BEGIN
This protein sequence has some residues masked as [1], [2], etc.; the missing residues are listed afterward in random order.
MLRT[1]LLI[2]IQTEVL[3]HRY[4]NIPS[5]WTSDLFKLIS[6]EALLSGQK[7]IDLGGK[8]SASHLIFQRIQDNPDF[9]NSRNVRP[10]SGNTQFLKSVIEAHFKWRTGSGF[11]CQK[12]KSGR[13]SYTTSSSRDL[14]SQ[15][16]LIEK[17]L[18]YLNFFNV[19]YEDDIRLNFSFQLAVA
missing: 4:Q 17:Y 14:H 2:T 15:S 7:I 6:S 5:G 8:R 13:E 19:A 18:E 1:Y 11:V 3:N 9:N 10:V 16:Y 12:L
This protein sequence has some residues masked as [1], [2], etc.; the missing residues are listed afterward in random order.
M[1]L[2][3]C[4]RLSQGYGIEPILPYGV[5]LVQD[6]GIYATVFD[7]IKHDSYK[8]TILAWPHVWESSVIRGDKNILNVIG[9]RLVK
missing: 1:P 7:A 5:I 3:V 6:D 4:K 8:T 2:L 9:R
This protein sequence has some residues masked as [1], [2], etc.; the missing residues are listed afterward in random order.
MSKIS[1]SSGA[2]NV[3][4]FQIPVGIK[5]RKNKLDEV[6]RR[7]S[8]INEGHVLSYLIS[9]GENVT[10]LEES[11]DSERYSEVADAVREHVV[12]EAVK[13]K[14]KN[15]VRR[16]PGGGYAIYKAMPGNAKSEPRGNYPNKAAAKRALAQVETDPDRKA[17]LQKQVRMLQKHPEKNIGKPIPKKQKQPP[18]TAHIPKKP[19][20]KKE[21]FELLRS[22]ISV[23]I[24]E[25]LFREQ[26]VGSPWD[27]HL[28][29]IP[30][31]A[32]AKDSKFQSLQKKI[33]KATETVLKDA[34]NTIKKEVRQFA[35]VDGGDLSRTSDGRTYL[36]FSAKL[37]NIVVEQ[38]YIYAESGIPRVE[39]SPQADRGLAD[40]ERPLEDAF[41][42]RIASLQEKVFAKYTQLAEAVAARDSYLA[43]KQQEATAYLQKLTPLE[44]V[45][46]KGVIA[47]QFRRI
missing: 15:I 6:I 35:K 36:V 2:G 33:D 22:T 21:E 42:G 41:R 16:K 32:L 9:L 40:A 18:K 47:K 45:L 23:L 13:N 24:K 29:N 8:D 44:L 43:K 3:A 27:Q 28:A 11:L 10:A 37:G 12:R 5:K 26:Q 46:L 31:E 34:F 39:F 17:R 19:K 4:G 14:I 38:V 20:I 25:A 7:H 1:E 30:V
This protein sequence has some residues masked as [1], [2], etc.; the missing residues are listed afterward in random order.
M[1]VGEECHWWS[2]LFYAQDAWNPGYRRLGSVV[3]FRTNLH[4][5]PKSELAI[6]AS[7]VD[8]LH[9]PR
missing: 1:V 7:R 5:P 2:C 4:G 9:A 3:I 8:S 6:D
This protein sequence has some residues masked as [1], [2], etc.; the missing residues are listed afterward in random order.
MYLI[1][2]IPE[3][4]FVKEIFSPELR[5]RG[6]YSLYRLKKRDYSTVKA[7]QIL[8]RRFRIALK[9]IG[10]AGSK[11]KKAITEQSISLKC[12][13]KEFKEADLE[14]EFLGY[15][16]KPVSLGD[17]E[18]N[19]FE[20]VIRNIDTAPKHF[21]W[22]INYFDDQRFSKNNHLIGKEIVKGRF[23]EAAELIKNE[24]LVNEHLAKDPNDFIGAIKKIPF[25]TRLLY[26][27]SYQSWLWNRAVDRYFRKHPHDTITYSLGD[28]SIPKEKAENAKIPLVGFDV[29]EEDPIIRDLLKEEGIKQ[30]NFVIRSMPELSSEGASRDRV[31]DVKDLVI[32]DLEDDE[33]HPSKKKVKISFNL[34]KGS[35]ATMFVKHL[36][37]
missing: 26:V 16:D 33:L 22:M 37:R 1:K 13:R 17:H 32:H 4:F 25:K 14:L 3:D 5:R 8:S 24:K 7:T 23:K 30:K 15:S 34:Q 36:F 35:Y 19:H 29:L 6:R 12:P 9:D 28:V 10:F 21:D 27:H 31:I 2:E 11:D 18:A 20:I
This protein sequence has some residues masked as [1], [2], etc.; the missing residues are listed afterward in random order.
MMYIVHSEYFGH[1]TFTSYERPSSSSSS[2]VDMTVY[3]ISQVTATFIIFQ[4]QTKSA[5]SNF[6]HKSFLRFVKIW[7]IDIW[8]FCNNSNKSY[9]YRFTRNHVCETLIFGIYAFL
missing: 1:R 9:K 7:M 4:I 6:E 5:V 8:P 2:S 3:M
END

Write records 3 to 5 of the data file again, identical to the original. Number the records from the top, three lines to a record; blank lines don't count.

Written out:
This protein sequence has some residues masked as [1], [2], etc.; the missing residues are listed afterward in random order.
MSKIS[1]SSGA[2]NV[3][4]FQIPVGIK[5]RKNKLDEV[6]RR[7]S[8]INEGHVLSYLIS[9]GENVT[10]LEES[11]DSERYSEVADAVREHVV[12]EAVK[13]K[14]KN[15]VRR[16]PGGGYAIYKAMPGNAKSEPRGNYPNKAAAKRALAQVETDPDRKA[17]LQKQVRMLQKHPEKNIGKPIPKKQKQPP[18]TAHIPKKP[19][20]KKE[21]FELLRS[22]ISV[23]I[24]E[25]LFREQ[26]VGSPWD[27]HL[28][29]IP[30][31]A[32]AKDSKFQSLQKKI[33]KATETVLKDA[34]NTIKKEVRQFA[35]VDGGDLSRTSDGRTYL[36]FSAKL[37]NIVVEQ[38]YIYAESGIPRVE[39]SPQADRGLAD[40]ERPLEDAF[41][42]RIASLQEKVFAKYTQLAEAVAARDSYLA[43]KQQEATAYLQKLTPLE[44]V[45][46]KGVIA[47]QFRRI
missing: 15:I 6:I 35:K 36:V 2:G 33:D 22:T 21:E 42:G 41:R 16:K 32:L 9:L 40:A 18:K 47:K 45:L 23:L 13:N 24:K 29:N 8:D 44:L 43:K 3:A 27:Q 28:A 11:L 10:A 37:G 12:R 5:K 26:Q 46:L 31:E 34:F 39:F 17:R 19:K 4:G 14:I 38:V 20:I 25:A 7:H 1:E 30:V
This protein sequence has some residues masked as [1], [2], etc.; the missing residues are listed afterward in random order.
M[1]VGEECHWWS[2]LFYAQDAWNPGYRRLGSVV[3]FRTNLH[4][5]PKSELAI[6]AS[7]VD[8]LH[9]PR
missing: 1:V 7:R 5:P 2:C 4:G 9:A 3:I 8:S 6:D
This protein sequence has some residues masked as [1], [2], etc.; the missing residues are listed afterward in random order.
MYLI[1][2]IPE[3][4]FVKEIFSPELR[5]RG[6]YSLYRLKKRDYSTVKA[7]QIL[8]RRFRIALK[9]IG[10]AGSK[11]KKAITEQSISLKC[12][13]KEFKEADLE[14]EFLGY[15][16]KPVSLGD[17]E[18]N[19]FE[20]VIRNIDTAPKHF[21]W[22]INYFDDQRFSKNNHLIGKEIVKGRF[23]EAAELIKNE[24]LVNEHLAKDPNDFIGAIKKIPF[25]TRLLY[26][27]SYQSWLWNRAVDRYFRKHPHDTITYSLGD[28]SIPKEKAENAKIPLVGFDV[29]EEDPIIRDLLKEEGIKQ[30]NFVIRSMPELSSEGASRDRV[31]DVKDLVI[32]DLEDDE[33]HPSKKKVKISFNL[34]KGS[35]ATMFVKHL[36][37]
missing: 26:V 16:D 33:L 22:M 37:R 1:K 13:R 17:H 32:H 4:F 25:K 14:L 3:D 5:R 8:S 24:K 7:T 23:K 30:K 15:S 34:Q 36:F 35:Y 19:H 29:L 6:R 12:P 9:D 28:V 10:F 21:D 27:H 31:I 2:E 11:D 18:A 20:I